If you dream of travel, don’t let terrorism stop you
Istanbul, Paris, London, Las Vegas, Buenos Aires, Charlottesville, Barcelona, Bangkok, Manchester, St Petersburg. This is a list of places that have suffered terrorist attacks or mass shootings in 2017. Sometimes it feels as if the world is not a safe place to travel anymore. But that allows the people committing these atrocities to win, and it’s just plain wrong.
The world has never been a safer place. Globally, deaths because of conflict are at their lowest since before World War II, while there are fewer wars taking place since the sixties, according to the UN.
What has changed since then is our ability to communicate and move. Geography is nothing when a person in Tokyo can chat with someone in London instantly, and make the journey there in half a day. But that means a bombing in Beirut can cause almost as much as distress across the world as one in New York.
Then you have the need for the media to get eyeballs on screens. The nature of advertising has changed so much in the past few years that in order for papers to earn any money every tragedy is the worst that has ever happened.
Ten perfectly SEOd articles are produced in half an hour and thrown at Facebook in the hope that someone will click. Then there’s reams and reams devoted to analysing the reaction, and the reaction to the reaction. Add pundits offering wild explanations on Twitter before any official information is released and you have a merry jamboree of fear on your feed.
So when a driver loses control outside the Natural History Museum in London, injuring 11, we are like Pavlov’s Dog hearing its bell ring. We are programmed to believe that Daesh have struck again and are ramraiding their way through the streets, when really it’s just an unfortunate accident.
I grew up in a country that had been blighted by what some called a war and others called terrorism for almost twenty-five years. In my first thirteen years, my home town was blown up twice, there were regular bomb scares at school, the army on the streets, checkpoints and searches.
And then peace. But an unstable peace.
As a cub reporter, I was on the scene of pipe bombs and riots. At one, I was standing behind the water cannon dousing a burning BMW and line of riot police when some kid ran out with a handgun and unloaded the whole clip.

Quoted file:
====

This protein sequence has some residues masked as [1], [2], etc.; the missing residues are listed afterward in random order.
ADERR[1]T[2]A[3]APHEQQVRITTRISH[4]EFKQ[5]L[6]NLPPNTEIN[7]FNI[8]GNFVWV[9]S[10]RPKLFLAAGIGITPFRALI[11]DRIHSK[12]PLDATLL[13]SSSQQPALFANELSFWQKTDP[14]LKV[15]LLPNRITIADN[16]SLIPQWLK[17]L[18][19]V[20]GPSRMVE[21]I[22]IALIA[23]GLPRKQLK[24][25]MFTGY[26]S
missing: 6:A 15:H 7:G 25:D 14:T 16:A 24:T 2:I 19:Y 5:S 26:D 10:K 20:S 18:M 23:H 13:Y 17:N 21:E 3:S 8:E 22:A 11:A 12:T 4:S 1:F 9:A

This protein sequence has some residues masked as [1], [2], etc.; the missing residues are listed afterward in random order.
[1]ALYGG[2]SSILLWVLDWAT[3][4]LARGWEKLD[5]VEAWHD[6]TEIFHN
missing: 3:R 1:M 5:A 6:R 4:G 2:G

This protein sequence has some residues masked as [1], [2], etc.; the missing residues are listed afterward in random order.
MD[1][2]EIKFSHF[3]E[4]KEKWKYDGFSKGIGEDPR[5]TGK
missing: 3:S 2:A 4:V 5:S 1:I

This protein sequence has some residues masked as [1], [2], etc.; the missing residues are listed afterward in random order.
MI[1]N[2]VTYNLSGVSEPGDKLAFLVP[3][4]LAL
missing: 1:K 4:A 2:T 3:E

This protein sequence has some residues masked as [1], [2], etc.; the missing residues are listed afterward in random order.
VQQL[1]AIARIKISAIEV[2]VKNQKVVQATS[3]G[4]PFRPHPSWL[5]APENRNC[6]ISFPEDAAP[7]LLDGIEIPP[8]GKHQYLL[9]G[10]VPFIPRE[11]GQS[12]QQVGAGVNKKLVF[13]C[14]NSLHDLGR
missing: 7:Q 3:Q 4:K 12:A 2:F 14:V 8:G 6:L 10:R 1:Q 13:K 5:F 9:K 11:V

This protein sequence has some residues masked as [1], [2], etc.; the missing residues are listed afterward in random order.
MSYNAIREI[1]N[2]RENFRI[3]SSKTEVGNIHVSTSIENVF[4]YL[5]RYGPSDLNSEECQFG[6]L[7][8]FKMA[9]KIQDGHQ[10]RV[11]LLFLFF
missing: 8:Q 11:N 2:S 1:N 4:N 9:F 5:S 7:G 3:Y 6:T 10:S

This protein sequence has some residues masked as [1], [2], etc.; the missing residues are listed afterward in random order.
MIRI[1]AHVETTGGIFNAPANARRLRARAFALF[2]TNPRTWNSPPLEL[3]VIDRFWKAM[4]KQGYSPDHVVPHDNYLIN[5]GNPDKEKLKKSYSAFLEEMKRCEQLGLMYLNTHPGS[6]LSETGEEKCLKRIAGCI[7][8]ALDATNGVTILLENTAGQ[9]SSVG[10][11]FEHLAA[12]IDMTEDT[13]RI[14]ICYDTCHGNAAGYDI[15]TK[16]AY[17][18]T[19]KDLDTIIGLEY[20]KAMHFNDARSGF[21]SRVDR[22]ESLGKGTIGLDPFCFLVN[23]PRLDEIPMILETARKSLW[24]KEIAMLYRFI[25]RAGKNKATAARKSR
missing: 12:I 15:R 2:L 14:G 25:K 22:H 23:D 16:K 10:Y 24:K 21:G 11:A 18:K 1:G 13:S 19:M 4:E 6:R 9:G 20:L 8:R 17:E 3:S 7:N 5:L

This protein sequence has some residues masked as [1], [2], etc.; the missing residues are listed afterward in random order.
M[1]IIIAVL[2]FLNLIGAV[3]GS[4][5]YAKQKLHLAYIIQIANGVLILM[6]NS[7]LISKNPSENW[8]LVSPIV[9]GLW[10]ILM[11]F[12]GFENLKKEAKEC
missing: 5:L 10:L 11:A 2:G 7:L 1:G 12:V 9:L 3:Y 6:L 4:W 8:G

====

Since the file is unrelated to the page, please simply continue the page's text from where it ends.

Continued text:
After I studied, I went to Jordan to work on the refugee crisis. One day, I made a mistake and accidentally entered an army base. The clack of an AK-47 being aimed at your chest is a surreal, terrifying experience.
I visited Beirut as Daesh were carrying out a campaign of explosions. I was in Almaty when a terrorist hijacked a car and rampaged through the streets with a machine gun.
I write this not to boast about just how hardcore I am, but to show that from my own experience I know that even if you (stupidly) put yourself in dangerous situations there is still little chance of something bad happening.
It was the families I interviewed in Jordan that affected me more. These were people forced from the shell of their homes by the state’s, rebel’s and Daesh’s bombs and guns. They left their husbands lying under mounds of rubble, or buried their children by the roadside.
Two-thirds of my life have been spent living under the threat of terrorism and nothing has ever happened to me. My parents and grandparents have lived even longer at risk. My family and I are lucky. There were thousands killed in the Troubles, and tens of thousands injured.
Without wanting to be glib or to minimise the pain of those who have lost someone, the chance of being affected by horrific violence of this kind during your life is exceptionally slim. Terror is most likely to affect you at home, as part of a concerted campaign of violence. Otherwise, it is almost completely random.
According to Business Insider, the chances of an American being killed by a foreign-born terrorist is one in 45,808, by a refugee terrorist is one in 46,192,893, and by an illegal immigrant terrorist is one in 138,324,873.
Murder has a chance of one in 249, and that’s most likely to be by someone you know. Death by motor vehicle is one in 113. Clearly, if you are going to stop travelling out of fear of terrorism, then you must find a hermetically sealed tank, fill it with cotton wool, climb in and never leave.
Being afraid is fine, good even, but having the courage to overcome it and chase your dreams shows those who wish to hurt us that we may never be defeated.
So we have a choice – we can visit Paris and have the trip of a lifetime, or we can stay at home out of fear of the unpredictable and let them win. I know which one I will choose. As the great actor Carrie Fisher said: “Stay afraid, but do it anyway.”